|1. Of Railfans and Railwaymen|
|2. A Machynlleth Sunday|
|3. Cuppa with John Gwynne|
|4. A Railwayman's Railwayman|
|One: Of Railfans and Railwaymen|
railway enthusiasts know a secret: there is
little love lost between them and the men and women who run trains. There is no
trainspotter who hasn't been frowned down by an engineer, viewed askance by a maintenance
foreman, or escorted away from the property by a railway policeman. The fan usually
protests with all the fervor of a scorned lover ("But you don't understand... I like
trains!") but in truth we bring it on ourselves. Railroaders are professional
working men and women who operate dangerous heavy equipment for a living. They do so
out of doors, exposed to the weather in all seasons and climates. Human lives and
millions in property depend on their safe performance of their duties. Railfans by
contrast are-- too often-- camera-toting louts. We intrude into the railroaders'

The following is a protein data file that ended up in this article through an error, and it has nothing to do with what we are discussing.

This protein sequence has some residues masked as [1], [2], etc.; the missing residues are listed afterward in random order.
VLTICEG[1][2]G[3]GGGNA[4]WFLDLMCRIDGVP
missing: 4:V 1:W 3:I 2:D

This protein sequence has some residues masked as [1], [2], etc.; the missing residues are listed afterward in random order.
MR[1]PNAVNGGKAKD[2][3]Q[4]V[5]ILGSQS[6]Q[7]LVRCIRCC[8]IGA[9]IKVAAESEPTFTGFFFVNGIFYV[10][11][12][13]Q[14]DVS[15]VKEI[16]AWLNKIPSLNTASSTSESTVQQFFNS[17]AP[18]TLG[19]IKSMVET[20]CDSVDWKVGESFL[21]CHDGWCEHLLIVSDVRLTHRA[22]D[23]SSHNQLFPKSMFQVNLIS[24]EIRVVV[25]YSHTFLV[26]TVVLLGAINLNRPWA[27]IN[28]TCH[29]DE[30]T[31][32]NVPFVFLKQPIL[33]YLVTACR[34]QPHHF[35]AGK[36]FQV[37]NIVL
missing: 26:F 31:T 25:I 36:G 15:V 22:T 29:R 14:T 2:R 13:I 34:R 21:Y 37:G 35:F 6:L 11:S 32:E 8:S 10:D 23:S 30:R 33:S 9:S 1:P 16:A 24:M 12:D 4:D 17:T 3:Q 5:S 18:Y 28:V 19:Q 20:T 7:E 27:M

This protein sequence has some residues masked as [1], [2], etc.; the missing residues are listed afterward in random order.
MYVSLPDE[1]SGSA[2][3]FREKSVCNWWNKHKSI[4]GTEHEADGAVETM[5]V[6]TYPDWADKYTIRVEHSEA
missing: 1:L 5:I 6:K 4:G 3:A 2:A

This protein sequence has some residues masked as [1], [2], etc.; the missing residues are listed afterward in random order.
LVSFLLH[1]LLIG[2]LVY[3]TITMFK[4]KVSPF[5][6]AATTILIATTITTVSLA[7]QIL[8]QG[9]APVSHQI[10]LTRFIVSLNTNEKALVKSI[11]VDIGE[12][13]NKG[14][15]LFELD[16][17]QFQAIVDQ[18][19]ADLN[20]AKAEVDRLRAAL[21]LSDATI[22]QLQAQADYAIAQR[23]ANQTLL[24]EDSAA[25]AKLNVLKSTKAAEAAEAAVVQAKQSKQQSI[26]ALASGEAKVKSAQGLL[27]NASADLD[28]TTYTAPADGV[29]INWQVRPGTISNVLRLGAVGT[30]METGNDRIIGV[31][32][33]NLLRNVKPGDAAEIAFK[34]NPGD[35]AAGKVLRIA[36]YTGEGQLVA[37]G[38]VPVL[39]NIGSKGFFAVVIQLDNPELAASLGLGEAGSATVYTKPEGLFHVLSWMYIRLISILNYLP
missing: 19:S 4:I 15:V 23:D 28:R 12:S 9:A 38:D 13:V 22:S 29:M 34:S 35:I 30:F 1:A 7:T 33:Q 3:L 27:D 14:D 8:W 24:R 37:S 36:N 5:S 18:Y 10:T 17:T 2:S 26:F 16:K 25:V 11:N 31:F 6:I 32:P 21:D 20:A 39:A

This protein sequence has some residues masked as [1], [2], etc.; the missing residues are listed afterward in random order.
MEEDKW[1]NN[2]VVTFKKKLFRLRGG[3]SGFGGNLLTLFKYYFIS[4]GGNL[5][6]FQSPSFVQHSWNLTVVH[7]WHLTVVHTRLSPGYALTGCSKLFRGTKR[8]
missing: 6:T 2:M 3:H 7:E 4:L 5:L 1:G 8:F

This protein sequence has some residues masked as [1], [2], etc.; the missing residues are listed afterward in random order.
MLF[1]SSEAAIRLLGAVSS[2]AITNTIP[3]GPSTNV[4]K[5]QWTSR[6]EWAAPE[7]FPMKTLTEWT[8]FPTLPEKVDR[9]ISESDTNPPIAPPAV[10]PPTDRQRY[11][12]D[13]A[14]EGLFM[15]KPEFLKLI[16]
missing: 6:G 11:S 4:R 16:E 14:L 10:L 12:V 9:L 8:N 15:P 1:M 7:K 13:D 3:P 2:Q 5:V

workspace, wearing unsafe clothing and casually violating safety rules in a way that would
get them suspended or fined. We insist on sharing with them our expert opinions
about their employer, equipment and job skills. Put yourself in the railwayman's
shoes: shadowed while you work by a boorish interloper who gets in your way, photographs
you without asking your permission, and then offers improving suggestions about how you
might do your job better. In the United States, professional railroaders call such
fans "foamers"-- as in a dangerous mad dog foaming at the mouth.
from time to time railroader and railfan
find common ground-- for some railwaymen are foamers too, and know a kindred spirit when
they see one. And if the fan is respectful and well-behaved, and the railwayman is
feeling generous, it can blossom into an experience the fan remembers for a lifetime.
Though this essay is mostly about narrow-gauge railways and steam trains, I want to take a
moment to tell you about meeting such a professional railroader. The railway was
Wales' historic Cambrian Lines, and the railwayman was Railtrack's John Gwynne.